For a decade or more, we have grappled with the idea that very large capital flows into successful emerging market countries were almost inevitable and would prove extremely difficult to manage.
And now, with capital flows becoming larger and more volatile, old policy dilemmas are resurfacing with even greater force.
Filed under: Economic Crisis, Emerging Markets, Europe, Financial Crisis, International Monetary Fund | Tagged: asset price bubbles, capital flows, credit growth, current account deficits, exchange rate, exchange rate flexibility, exchange rate regimes, external vulnerability, fixed exchange rates, foreign currency exposure, foreign exchange risk, interest rates, investment, macroprudential policies, monetary policy, rates of return, risk premiums | 1 Comment »
Posted on March 31, 2011 by iMFdirect
By Dominique Strauss-Kahn
(Version in 中文)
I am delighted to be back in China this week for a high-level seminar in Nanjing on the international monetary system. Every time I come to this part of the world, I am impressed by the dynamism of the economies and the optimism of the people. The future is here.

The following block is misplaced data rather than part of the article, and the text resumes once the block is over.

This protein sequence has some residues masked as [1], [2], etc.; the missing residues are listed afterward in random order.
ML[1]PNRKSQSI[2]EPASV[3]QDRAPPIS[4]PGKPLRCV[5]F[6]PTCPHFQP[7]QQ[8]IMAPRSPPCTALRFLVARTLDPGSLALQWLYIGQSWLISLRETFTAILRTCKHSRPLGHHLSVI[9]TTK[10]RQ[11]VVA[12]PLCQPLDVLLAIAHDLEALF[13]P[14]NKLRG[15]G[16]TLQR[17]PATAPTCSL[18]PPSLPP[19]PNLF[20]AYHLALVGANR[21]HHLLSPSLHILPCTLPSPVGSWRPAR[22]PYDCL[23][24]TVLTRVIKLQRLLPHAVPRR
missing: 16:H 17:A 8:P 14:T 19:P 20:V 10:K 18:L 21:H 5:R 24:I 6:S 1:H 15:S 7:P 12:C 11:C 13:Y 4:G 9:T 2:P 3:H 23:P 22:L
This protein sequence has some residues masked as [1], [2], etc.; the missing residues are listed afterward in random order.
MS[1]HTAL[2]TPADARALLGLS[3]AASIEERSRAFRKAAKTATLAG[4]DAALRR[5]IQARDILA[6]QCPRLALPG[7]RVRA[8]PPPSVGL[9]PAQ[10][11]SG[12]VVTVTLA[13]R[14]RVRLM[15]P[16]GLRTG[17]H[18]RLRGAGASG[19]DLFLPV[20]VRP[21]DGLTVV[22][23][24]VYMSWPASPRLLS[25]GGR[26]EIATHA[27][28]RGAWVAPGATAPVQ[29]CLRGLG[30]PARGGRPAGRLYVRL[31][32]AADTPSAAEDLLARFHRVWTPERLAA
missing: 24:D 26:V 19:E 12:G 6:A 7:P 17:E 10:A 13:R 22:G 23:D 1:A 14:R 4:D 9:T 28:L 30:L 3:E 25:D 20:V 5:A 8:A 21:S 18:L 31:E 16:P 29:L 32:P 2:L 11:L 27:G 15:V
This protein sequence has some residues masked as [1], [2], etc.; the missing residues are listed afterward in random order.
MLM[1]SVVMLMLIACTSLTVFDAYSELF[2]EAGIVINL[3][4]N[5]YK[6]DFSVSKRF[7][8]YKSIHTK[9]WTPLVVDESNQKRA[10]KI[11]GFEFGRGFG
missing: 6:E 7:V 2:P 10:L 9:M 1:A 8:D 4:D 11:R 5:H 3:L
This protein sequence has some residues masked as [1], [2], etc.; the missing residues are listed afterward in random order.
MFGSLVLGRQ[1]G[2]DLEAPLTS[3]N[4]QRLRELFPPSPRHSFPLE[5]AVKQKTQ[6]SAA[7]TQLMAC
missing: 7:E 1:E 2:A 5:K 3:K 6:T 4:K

The region’s economic performance over the past few decades has been nothing short of remarkable. Asia now accounts for about a third of the global economy, up from under just a fifth in 1980. This trend has been reinforced by the crisis, with the emerging market powerhouses leading the global recovery.
Asia has also made tremendous progress with poverty reduction. China alone has pulled hundreds of millions of people out of poverty over the past few decades. Such a feat has never before been accomplished in the history of human civilization.
But to sustain this progress, Asia needs to grapple with numerous challenges today, among them the need to deal with overheating pressures and volatile capital inflows. And this relates directly to our discussion at Nanjing. (more…)
Filed under: Economic Crisis, Global Governance, Globalization, International Monetary Fund, 中文 | Tagged: Asia, capital controls, capital flows, G-20 mutual assessment process, global imbalances, international monetary system, liquidity, poverty reduction, Special Drawing Rights, spillover reports | 6 Comments »